Each company has unique strengths.  Among them are the breadth of TI's 30,000 analog products, extensive customer reach, and industry-leading manufacturing including the world's first 300-millimeter analog factory.  National brings a portfolio of 12,000 analog products, a strong position with customers in the industrial power market, and excellent customer design tools.  Upon close of the transaction, National becomes part of TI's analog segment, and sales of analog semiconductors will represent almost 50 percent of TI's revenue.
The combined company also will benefit from National's manufacturing operations, located in MaineScotland and Malaysia, which TI will continue to operate.  Each site has additional capacity to increase production.  National's headquarters will remain in Santa Clara, California.
Under terms of the agreement, National stockholders will receive $25 in cash for each share of National common stock they hold at the time of closing.  TI expects to fund the transaction with a combination of existing cash balances and debt.  The acquisition is subject to customary closing conditions, including review by U.S. and international regulators and approval by National's shareholders.  The transaction is expected to close in six to nine months.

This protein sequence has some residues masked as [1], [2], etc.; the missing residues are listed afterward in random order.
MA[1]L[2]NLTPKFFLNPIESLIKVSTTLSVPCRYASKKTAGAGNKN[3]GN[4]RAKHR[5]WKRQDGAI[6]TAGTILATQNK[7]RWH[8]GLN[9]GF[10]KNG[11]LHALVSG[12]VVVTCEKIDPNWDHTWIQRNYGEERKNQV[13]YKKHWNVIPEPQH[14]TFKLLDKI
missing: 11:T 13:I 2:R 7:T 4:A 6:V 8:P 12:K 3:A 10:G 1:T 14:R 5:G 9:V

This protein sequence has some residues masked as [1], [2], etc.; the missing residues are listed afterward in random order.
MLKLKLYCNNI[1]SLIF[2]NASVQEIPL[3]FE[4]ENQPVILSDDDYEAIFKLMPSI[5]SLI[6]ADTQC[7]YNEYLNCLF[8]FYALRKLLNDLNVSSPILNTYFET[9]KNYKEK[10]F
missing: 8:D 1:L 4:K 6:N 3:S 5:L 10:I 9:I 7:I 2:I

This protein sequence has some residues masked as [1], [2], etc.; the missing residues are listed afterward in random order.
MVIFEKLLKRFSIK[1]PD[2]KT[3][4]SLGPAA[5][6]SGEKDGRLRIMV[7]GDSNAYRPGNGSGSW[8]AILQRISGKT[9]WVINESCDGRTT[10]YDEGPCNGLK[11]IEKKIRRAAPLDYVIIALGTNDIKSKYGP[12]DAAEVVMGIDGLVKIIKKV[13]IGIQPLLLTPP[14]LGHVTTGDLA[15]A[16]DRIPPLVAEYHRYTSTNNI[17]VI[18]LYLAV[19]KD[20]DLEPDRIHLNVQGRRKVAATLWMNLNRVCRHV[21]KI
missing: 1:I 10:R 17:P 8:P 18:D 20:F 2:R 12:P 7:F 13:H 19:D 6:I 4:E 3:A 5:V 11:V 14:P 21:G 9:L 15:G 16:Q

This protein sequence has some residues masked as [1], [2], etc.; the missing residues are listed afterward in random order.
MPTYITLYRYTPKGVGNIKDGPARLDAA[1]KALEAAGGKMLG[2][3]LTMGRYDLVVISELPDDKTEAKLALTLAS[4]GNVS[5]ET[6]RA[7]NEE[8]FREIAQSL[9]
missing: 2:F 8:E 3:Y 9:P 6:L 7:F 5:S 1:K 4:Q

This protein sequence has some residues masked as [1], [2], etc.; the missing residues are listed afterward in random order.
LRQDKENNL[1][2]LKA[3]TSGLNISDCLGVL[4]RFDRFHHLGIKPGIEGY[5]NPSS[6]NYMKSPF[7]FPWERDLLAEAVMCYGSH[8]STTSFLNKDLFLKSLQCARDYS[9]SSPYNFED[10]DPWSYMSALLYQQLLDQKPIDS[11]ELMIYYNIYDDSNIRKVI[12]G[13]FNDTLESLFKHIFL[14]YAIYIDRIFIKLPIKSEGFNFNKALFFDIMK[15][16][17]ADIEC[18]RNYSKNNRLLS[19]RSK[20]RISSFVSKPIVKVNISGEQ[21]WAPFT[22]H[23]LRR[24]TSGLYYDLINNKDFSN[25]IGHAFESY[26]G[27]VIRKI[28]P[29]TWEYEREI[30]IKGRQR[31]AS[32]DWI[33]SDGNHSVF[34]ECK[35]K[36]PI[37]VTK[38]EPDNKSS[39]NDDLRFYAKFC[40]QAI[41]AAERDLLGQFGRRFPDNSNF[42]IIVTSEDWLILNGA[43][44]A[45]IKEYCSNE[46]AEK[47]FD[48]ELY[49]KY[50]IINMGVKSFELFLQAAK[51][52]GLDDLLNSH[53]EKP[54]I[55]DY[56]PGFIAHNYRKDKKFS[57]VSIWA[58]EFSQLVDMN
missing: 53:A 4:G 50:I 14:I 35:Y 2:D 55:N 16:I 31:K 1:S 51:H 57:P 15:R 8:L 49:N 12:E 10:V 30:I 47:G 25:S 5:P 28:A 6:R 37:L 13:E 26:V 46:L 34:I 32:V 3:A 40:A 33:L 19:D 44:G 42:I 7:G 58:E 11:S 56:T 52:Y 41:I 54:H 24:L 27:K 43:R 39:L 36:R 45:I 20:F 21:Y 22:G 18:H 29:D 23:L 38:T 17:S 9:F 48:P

The market for analog semiconductors was $42 billion in 2010.  TI is the market leader with 2010 analog revenue of $6.0 billion, or 14 percent of the market.  National's revenue in calendar year 2010 was about $1.6 billion, or 3 percent of the market.
For more information, see www.ti.com/acquire or www.national.com.

德儀斥資65億美元購併國家半導體 意欲擴展類比晶片業務10:14

Analysis: TI-National deal a smart use of cash 

Bolaji Ojo

4/4/2011 8:27 PM EDT

Texas Instruments is not known for making huge acquisitions. Until Monday (April 4), the last time it rocked the market with anything close to or above $1 billion was in 2000 when it acquired Burr-Brown for an eye-popping $7.6 billion. Following that transaction, TI settled into organic growth while gobbling up the occasional bite-size transactions meant to fill product lines on a steady basis.

Rich Templeton, TI president, chairman and CEO, is often unapologetic about his often-stated belief that large acquisitions in the semiconductor industry usually don't make financial sense, often getting the parties stuck in a quagmire.